Reply 20 of 166, by kool kitty89
The Quadtel labeled chip should just be a (semi) generic keyboard controller, mostly interchangeable between boards (sometimes NMOS vs CMOS and speed related issues depend and/or A20 handler implementations) and shouldn't be storing any BIOS parameters.
The realtime clock chip usually contains a small amount of static RAM for CMOS/BIOS settings, and the chipset itself might have some scratchpad memory for the same purpose, but there's odd cases where data remains even with no battery and all capacitors discharged, and I'm not sure how that works.
I have a PCChips M205 (not PCChips branded, but same board) that does that same thing, and I haven't tried swapping the BIOS to compare settings, but it retains disk parameters and EMS memory selection without power somehow (date/time as well as shadow RAM configuration get wiped, though).
The capacitors on that board also keep CMOS RAM powered for a surprisingly long time, which made the situation more confusing.
It could either be a small amount of EEPROM somewhere in the chipset or genuine NVRAM of some sort, maybe FERAM. (it had a short fad in the early 90s and ended up getting used by Sega briefly as the 8kB save RAM inside Sonic 3 carts, but I'm not sure if that could be the case: Sega's example also has a fairly high failure rate with unknown expiration date)
Anyway, I'd think a generic IDE/floppy or multi I/O ISA card would work fine for connecting IDE drives (and Compact Flash) to that board. It's worked fine for my 286 boards, though if you don't have old/small enough drives (or CF cards with known Cylinder/Head/Sector configurations) that would be less useful than XTIDE with large disk support.
IDE drives old enough to feature capacity limit jumpers should also work for any boards that don't have a BIOS with the 528 MB capacity limit (1024-16-63).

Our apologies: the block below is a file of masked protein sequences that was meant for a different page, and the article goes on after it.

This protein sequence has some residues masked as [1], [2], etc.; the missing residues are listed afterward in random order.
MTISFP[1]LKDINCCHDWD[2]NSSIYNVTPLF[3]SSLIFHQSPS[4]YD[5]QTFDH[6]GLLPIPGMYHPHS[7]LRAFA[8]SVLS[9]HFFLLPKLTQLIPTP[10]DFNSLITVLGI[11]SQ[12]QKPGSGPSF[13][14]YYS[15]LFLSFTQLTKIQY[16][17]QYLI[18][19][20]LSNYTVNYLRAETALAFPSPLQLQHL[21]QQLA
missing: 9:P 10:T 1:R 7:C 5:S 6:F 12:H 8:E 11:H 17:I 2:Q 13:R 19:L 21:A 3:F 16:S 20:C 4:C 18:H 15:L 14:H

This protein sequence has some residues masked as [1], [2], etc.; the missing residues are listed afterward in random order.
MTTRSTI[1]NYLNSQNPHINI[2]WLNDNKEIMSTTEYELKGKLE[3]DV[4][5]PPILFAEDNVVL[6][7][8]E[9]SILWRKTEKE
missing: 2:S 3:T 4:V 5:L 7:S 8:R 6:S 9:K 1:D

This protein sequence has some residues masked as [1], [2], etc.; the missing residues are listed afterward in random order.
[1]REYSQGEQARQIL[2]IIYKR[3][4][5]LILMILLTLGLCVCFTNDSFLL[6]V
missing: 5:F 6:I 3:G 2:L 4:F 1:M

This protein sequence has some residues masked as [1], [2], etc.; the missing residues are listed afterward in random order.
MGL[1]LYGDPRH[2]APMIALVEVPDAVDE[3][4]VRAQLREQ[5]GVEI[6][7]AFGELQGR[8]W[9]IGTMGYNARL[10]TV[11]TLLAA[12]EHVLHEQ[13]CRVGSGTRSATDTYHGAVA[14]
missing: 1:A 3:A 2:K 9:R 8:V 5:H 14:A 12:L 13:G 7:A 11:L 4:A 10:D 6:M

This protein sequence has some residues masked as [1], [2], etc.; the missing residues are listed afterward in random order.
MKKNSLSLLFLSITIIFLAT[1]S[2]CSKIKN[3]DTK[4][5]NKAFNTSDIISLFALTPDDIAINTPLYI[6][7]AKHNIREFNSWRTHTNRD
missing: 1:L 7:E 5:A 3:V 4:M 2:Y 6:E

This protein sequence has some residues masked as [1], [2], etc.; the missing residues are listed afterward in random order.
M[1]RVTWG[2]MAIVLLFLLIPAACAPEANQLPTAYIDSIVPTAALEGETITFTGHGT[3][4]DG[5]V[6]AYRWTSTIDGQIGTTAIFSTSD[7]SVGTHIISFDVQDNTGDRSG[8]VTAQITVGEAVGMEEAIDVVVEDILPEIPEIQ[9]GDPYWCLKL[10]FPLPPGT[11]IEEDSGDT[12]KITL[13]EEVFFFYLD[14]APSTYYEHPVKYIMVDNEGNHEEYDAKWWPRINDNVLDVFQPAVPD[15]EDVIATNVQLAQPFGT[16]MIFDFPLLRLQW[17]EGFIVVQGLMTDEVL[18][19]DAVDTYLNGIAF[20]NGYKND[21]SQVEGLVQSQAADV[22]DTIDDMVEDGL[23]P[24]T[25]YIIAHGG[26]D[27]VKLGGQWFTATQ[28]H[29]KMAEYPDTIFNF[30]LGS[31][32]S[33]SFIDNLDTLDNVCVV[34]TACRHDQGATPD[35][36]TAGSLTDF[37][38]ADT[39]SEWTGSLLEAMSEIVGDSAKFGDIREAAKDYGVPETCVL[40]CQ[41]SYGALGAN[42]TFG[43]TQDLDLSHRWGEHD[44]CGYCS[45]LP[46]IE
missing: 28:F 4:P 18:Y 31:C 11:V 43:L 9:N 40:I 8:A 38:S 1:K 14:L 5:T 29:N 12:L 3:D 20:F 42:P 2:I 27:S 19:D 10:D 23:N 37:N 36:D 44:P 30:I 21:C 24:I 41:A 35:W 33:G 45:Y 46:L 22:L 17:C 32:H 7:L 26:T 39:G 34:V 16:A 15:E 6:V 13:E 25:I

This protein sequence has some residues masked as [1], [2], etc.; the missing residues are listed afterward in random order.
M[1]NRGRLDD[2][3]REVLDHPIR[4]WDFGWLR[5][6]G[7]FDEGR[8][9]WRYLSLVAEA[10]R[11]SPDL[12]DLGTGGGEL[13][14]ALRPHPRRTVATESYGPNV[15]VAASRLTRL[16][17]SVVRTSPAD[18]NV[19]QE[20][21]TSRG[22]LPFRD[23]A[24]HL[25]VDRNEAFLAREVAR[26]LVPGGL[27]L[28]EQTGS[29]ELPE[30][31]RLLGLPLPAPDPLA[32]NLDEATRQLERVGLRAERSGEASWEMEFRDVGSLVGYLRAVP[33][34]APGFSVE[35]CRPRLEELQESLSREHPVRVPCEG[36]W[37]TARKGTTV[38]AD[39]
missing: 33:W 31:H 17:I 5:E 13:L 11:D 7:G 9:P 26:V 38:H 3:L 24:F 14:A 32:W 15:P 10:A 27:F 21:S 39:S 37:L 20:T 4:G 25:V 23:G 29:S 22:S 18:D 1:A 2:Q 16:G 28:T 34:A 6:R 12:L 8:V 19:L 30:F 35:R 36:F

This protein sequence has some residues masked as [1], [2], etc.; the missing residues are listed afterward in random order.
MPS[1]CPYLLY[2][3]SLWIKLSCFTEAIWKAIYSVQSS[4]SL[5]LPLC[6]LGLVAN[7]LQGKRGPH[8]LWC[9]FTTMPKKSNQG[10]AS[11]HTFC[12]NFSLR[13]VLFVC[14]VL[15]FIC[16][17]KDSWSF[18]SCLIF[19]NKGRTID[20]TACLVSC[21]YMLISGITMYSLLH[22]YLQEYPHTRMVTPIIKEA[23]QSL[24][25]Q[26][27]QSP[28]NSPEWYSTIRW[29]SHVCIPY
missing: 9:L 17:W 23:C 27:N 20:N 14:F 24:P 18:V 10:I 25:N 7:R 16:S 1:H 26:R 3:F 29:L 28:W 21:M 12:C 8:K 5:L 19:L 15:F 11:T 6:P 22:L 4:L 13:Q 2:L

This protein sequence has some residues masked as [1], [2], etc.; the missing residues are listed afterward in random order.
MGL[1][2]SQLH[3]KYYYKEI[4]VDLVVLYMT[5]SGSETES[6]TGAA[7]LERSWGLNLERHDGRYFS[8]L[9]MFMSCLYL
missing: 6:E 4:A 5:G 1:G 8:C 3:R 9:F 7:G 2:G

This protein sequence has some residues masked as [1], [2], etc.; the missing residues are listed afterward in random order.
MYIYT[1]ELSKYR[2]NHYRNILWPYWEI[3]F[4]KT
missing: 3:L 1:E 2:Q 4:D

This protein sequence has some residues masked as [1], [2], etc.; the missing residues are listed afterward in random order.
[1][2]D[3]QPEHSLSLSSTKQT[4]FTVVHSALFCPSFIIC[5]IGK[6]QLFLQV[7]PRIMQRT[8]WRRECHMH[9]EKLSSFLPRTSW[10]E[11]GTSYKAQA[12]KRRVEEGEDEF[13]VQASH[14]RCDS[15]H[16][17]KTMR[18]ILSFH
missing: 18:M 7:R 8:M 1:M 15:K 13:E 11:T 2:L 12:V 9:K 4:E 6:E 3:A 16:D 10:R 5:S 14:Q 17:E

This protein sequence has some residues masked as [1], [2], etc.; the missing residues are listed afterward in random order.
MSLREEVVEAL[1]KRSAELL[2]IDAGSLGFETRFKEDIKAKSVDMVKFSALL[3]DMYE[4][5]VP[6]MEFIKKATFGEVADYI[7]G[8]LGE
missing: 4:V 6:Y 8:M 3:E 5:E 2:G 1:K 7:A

My 1990 vintage M205 worked fine with an old 2.5 GB drive I don't have anymore (it was Apolloboy's 286 build at the time and he kept the drive and since sold/traded it) and I swear it wasn't even in cap-limit mode and worked fine, and the settings were even still in the BIOS when I checked last year, but I didn't write them down or take a picture, so I'm not sure of the C/H/S count.
I think it may have been a Western Digital Caviar 32500 (those look like what I remember) and those are 4960/16/63. (which implies that BIOS might work all the way up to the 8GB limit ... though it lets you input values beyond that with a 255 Head limit and 65536kB total address/capacity limit, which seems common to a number of early 90s AMI BIOSs, 16-bit integer limit to the capacity description)
That's with a 1988 dated AMI BIOS (1990 date in the POST and set-up screens, but 1988 copyright on the sticker), and I have a Quadtel BIOS 286 I could try for comparison.
In any case, is you have any old IDE drives kicking around, it'd be worth a shot.
Did that machine come with an IDE drive and interface card or is that SCSI? It looks like a 40-wire IDE cable to me, but it's hard to tell from the photos.
Smaller CF cards (up to 1 GB) should work OK too with the correct C/H/S input, if you already have a CF to 40 pin IDE adapter. (I'd assume you would if you have the 40-pin IDE XTIDE card, but might not if it's the native CF adapter)
The color of that PCB really reminds me of some PCChips or Hedaka (Llion, etc) boards from that period, but did they build any with CHIPS and Technology chipsets? (I've seen Citygate based M209 boards by them with C&T DMA/clock ASICs, but not C&S chipsets)
It could just be coincidence, though, just superficial resemblance. (oddly enough, the Motorola based IDE/floppy interface card Apolloboy and I originally used with the M205 matched that PCB style, too)
Then you've got to get some chipset drivers working with this thing, especially assuming it has integrated EMS support. It looks like a fairly late, highly integrated chipset (1990-ish, that '9042' could be a 1990 date stamp too) and probably would run a good deal faster than that 12 MHz. You need a socket for that osccilator and a 286-16 or 20 to try with 32-50 MHz oscillators. If wait states are like my M205, that 70 ns RAM would work fine at 20 MHz anyway, maybe 22 or 25. (if it's zero wait state, maybe 16-20 MHz depending on the chipset's speed/tolerances)
Also neat to see an old XT clone box with an upgrade board inside like that. I swear it was one of those with a K6 badge stuck on it that I almost got as a freeby about 10 years ago, no idea what was inside it. (a guy was dropping it off at WeirdStuff Warehouse and offered it when I passed him in the parking lot)